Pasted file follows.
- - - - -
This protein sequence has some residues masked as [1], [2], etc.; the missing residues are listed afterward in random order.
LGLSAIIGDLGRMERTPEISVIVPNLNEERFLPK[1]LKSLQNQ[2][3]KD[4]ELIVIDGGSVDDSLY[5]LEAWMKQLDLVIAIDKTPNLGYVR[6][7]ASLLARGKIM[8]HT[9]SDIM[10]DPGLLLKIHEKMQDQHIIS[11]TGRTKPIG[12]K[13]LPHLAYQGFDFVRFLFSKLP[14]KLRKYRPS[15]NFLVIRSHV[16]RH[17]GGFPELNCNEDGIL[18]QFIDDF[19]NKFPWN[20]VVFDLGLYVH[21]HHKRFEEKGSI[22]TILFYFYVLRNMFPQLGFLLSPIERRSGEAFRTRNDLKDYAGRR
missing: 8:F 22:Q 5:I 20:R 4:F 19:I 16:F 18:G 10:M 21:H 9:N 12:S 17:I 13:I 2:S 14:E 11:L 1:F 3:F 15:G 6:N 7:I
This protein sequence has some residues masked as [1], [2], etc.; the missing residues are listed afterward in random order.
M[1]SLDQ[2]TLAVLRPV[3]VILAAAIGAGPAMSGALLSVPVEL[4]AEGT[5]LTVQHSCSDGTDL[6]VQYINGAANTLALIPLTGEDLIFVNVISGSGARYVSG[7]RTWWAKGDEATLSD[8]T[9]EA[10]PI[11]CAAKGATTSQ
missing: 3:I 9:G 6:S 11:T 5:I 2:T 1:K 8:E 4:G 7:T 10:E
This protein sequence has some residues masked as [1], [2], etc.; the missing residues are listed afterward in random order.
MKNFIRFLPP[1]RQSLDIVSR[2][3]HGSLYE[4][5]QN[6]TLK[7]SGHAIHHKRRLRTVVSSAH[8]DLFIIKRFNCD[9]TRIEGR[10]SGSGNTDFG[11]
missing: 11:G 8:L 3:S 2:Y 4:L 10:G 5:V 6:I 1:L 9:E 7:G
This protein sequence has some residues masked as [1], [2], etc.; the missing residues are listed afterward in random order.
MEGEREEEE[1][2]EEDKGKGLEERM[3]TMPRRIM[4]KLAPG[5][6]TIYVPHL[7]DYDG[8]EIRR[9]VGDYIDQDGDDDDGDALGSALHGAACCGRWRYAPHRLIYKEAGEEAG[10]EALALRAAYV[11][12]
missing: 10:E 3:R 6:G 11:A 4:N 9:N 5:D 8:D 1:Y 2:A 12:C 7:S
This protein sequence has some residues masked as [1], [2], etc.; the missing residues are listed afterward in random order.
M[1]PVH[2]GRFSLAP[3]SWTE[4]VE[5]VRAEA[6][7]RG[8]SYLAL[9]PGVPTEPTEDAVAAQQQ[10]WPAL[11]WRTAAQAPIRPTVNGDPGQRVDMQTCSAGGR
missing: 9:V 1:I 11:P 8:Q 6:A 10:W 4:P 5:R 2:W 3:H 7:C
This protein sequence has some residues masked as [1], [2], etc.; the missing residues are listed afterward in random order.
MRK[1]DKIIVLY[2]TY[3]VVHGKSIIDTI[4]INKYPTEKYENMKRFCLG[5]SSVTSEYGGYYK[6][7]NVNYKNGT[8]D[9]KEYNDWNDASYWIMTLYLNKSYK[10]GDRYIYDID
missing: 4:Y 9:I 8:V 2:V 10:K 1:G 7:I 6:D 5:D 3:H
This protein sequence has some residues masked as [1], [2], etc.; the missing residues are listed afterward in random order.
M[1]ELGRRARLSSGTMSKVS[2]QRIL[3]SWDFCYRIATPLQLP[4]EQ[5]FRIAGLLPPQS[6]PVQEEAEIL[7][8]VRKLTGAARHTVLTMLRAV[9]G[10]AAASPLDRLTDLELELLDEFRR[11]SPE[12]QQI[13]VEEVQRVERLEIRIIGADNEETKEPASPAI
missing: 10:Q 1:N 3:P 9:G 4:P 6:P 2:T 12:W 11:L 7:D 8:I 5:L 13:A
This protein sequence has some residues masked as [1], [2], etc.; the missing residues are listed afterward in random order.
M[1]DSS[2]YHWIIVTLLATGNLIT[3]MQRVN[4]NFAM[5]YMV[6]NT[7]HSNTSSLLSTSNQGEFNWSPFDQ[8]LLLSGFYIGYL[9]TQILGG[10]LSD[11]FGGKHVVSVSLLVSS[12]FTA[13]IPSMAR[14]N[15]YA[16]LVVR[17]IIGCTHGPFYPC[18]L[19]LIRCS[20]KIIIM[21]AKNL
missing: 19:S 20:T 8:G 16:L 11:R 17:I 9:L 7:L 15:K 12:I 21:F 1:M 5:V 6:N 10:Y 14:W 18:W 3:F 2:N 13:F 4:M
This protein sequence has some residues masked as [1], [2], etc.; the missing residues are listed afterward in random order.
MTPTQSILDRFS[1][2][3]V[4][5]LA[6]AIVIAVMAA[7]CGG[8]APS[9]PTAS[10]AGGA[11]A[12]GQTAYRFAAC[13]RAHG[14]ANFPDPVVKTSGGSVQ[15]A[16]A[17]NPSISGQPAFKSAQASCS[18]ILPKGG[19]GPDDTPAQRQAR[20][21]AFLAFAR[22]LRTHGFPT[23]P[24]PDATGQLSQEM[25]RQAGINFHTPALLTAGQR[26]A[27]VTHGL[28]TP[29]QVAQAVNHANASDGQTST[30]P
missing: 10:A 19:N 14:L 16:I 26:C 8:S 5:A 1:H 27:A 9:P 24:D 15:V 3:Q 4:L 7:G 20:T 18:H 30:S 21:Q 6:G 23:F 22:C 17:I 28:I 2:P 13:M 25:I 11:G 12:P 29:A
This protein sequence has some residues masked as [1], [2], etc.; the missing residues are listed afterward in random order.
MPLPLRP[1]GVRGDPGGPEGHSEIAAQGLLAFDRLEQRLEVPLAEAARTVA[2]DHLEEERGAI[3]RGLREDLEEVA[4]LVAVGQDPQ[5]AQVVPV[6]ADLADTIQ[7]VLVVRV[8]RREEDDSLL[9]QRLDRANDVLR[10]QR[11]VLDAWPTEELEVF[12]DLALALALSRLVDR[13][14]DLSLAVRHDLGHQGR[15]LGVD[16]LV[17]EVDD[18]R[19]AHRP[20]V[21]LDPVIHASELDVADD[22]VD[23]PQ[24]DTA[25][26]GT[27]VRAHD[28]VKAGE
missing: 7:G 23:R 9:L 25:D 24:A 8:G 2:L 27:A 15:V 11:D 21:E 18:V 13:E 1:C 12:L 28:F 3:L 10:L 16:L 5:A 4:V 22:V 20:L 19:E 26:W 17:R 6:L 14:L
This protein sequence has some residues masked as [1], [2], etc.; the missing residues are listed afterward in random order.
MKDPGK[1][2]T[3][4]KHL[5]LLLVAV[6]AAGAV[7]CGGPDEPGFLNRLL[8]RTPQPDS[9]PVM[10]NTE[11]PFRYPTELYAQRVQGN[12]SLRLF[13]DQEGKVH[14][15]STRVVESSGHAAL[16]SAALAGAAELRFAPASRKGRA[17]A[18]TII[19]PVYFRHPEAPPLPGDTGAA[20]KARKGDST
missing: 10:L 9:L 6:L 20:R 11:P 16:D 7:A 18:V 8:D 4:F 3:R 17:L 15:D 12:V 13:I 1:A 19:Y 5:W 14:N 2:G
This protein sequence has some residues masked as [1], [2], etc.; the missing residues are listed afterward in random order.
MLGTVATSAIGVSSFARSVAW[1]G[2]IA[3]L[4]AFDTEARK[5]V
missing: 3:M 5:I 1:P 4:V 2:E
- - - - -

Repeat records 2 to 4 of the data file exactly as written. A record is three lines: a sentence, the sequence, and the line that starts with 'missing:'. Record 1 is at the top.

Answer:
This protein sequence has some residues masked as [1], [2], etc.; the missing residues are listed afterward in random order.
M[1]SLDQ[2]TLAVLRPV[3]VILAAAIGAGPAMSGALLSVPVEL[4]AEGT[5]LTVQHSCSDGTDL[6]VQYINGAANTLALIPLTGEDLIFVNVISGSGARYVSG[7]RTWWAKGDEATLSD[8]T[9]EA[10]PI[11]CAAKGATTSQ
missing: 3:I 9:G 6:S 11:T 5:I 2:T 1:K 8:E 4:G 7:T 10:E
This protein sequence has some residues masked as [1], [2], etc.; the missing residues are listed afterward in random order.
MKNFIRFLPP[1]RQSLDIVSR[2][3]HGSLYE[4][5]QN[6]TLK[7]SGHAIHHKRRLRTVVSSAH[8]DLFIIKRFNCD[9]TRIEGR[10]SGSGNTDFG[11]
missing: 11:G 8:L 3:S 2:Y 4:L 10:G 5:V 6:I 1:L 9:E 7:G
This protein sequence has some residues masked as [1], [2], etc.; the missing residues are listed afterward in random order.
MEGEREEEE[1][2]EEDKGKGLEERM[3]TMPRRIM[4]KLAPG[5][6]TIYVPHL[7]DYDG[8]EIRR[9]VGDYIDQDGDDDDGDALGSALHGAACCGRWRYAPHRLIYKEAGEEAG[10]EALALRAAYV[11][12]
missing: 10:E 3:R 6:G 11:A 4:N 9:N 5:D 8:D 1:Y 2:A 12:C 7:S